Written and Directed: Trish Doolan
Get ready for the latest addition to the It's In The Water and But I'm a Cheerleader lesbian camp canon.
Like many films before it, April's Shower starts out slowly and practically pummels the audience with a staggering array of textbook personality types and cliches. All of the characters are guests and gatecrashers at a wedding shower being thrown for bride-to-be April (Maria Cina, who bears a resemblance to SVU legend Mariska Hargitay) by her maid of honour Alex (Trish Doolan).
There's the groom of course, plus the over-the-top gay best friend, the porn star sister-in-law and their friend/therapist who has had three marriages and is currently being stalked by a deranged Scotsman. Add to that a lesbian couple feuding over commitment issues, a hunky pizza delivery guy, a new-agey woman trying to get pregnant, Alex's stoned younger brother who's obsessed with playing morbid tunes on his guitar, an incompetent cake-delivery woman, a crew of firemen, a gorgeous bisexual stripper, a naive-but-adventurous younger cousin (who looks a lot like a young Julia Sawalha) and April's Catholic mother.
Despite the plethora of characters, amazingly none get left by the wayside. All have their brief shining moments, and while we might not get to know all the intimate details about them, practically all manage to transcend their stereotypes in some way or another before the end.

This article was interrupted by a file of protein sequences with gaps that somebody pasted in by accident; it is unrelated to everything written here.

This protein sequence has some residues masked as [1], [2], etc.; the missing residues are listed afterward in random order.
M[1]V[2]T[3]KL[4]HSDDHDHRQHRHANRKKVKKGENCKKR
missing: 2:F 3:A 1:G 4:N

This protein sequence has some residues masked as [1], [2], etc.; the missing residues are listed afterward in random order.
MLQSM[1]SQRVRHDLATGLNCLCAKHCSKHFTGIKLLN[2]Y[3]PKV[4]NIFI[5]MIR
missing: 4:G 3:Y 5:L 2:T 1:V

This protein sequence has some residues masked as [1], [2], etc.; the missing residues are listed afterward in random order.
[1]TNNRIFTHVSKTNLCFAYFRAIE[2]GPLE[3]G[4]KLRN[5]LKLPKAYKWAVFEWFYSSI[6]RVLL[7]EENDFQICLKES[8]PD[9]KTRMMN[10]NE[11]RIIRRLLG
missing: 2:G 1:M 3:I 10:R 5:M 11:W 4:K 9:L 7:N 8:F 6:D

At the centre of the story however are Alex and April. Alex cynically believes that April has only asked her to be the maid of honour because she has a nice house and can cook. As the movie progresses we realise that yes, April would be that shallow, but it is more likely that in some way April wanted Alex to be a part of the wedding because of her inability to let go of their shared past.
Alex seems unnecessarily neurotic about the whole affair and it doesn't take long before she's unable to keep her secret any longer. In an alcohol fueled confession, Alex blurts out that she and April had a five year love affair that ended badly because April decided that she couldn't deal with being gay and wanted to live a "normal" life.
The revelation shocks everyone, except Alex's brother and her therapist friend who already knew. Each one of the characters begins to deal with the news in their own hilarious way. Freed from the secret at last, April and Alex explore what's left of their tangled relationship. The brief flashback sex scenes are surprisingly hot, as are the kisses exchanged between not only Alex and April but other members of the cast (I'm not saying who!).
April's Shower picks up a heady momentum midway through the second reel that kicks on right to the last frame. Not a single second is wasted, the direction is tighter than one would expect on such a low budget feature and the pure silliness of it all is offset by the genuine affection we can't help feeling for most of this wacky bunch.
Straight women fall into the arms of lesbians, lesbians fall into the arms of men, someone does eventually reveal they're pregnant and others will get married, but not the ones we think. It is totally loony, but the messages are uplifting.
It's nothing complicated really, just nice concepts of "love is where you least expect it", and "you never know what you have until it's gone", and most importantly, "accept who you are." I have to say, it was a nice change to leave the cinema with a grin on my face. I guess lesbians are not all angst-ridden and suicidal after all. We have a sense of humour! Who knew?